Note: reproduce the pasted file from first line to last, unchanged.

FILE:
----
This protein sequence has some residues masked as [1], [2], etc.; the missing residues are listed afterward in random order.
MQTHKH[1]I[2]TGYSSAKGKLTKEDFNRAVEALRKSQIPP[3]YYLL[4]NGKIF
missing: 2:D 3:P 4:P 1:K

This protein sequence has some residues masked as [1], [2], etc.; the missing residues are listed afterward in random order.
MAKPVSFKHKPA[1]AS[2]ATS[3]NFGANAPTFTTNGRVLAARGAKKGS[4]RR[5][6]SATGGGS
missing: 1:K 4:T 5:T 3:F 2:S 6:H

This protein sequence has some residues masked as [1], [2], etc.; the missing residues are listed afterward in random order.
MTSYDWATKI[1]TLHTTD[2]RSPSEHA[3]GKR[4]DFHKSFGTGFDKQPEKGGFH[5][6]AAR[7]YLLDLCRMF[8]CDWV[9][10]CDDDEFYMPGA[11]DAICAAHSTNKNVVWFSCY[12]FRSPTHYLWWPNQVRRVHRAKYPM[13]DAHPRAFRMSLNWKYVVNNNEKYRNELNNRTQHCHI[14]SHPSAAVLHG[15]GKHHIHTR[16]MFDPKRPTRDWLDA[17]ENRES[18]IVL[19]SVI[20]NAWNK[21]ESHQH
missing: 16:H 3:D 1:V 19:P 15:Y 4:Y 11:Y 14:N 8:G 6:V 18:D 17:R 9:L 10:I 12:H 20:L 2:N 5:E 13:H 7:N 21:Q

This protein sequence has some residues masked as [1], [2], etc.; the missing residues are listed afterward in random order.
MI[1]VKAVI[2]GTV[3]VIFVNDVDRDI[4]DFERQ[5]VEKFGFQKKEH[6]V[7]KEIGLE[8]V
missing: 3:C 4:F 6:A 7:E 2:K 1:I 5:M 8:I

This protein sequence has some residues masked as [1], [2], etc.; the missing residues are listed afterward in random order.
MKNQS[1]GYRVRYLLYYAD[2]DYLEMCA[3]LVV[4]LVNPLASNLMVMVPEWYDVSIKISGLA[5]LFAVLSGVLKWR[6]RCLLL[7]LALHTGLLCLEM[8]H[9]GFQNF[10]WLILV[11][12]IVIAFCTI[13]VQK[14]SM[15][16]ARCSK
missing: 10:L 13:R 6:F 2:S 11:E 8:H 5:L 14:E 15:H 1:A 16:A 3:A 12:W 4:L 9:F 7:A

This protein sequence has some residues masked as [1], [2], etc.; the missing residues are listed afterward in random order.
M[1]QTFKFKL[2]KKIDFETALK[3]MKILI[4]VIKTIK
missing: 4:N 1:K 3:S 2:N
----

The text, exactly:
This protein sequence has some residues masked as [1], [2], etc.; the missing residues are listed afterward in random order.
MQTHKH[1]I[2]TGYSSAKGKLTKEDFNRAVEALRKSQIPP[3]YYLL[4]NGKIF
missing: 2:D 3:P 4:P 1:K

This protein sequence has some residues masked as [1], [2], etc.; the missing residues are listed afterward in random order.
MAKPVSFKHKPA[1]AS[2]ATS[3]NFGANAPTFTTNGRVLAARGAKKGS[4]RR[5][6]SATGGGS
missing: 1:K 4:T 5:T 3:F 2:S 6:H

This protein sequence has some residues masked as [1], [2], etc.; the missing residues are listed afterward in random order.
MTSYDWATKI[1]TLHTTD[2]RSPSEHA[3]GKR[4]DFHKSFGTGFDKQPEKGGFH[5][6]AAR[7]YLLDLCRMF[8]CDWV[9][10]CDDDEFYMPGA[11]DAICAAHSTNKNVVWFSCY[12]FRSPTHYLWWPNQVRRVHRAKYPM[13]DAHPRAFRMSLNWKYVVNNNEKYRNELNNRTQHCHI[14]SHPSAAVLHG[15]GKHHIHTR[16]MFDPKRPTRDWLDA[17]ENRES[18]IVL[19]SVI[20]NAWNK[21]ESHQH
missing: 16:H 3:D 1:V 19:P 15:Y 4:Y 11:Y 14:N 8:G 6:V 18:D 17:R 9:L 10:I 12:H 20:L 2:N 5:E 13:H 7:N 21:Q

This protein sequence has some residues masked as [1], [2], etc.; the missing residues are listed afterward in random order.
MI[1]VKAVI[2]GTV[3]VIFVNDVDRDI[4]DFERQ[5]VEKFGFQKKEH[6]V[7]KEIGLE[8]V
missing: 3:C 4:F 6:A 7:E 2:K 1:I 5:M 8:I

This protein sequence has some residues masked as [1], [2], etc.; the missing residues are listed afterward in random order.
MKNQS[1]GYRVRYLLYYAD[2]DYLEMCA[3]LVV[4]LVNPLASNLMVMVPEWYDVSIKISGLA[5]LFAVLSGVLKWR[6]RCLLL[7]LALHTGLLCLEM[8]H[9]GFQNF[10]WLILV[11][12]IVIAFCTI[13]VQK[14]SM[15][16]ARCSK
missing: 10:L 13:R 6:F 2:S 11:E 8:H 5:L 14:E 15:H 1:A 16:A 3:A 12:W 4:L 9:F 7:A

This protein sequence has some residues masked as [1], [2], etc.; the missing residues are listed afterward in random order.
M[1]QTFKFKL[2]KKIDFETALK[3]MKILI[4]VIKTIK
missing: 4:N 1:K 3:S 2:N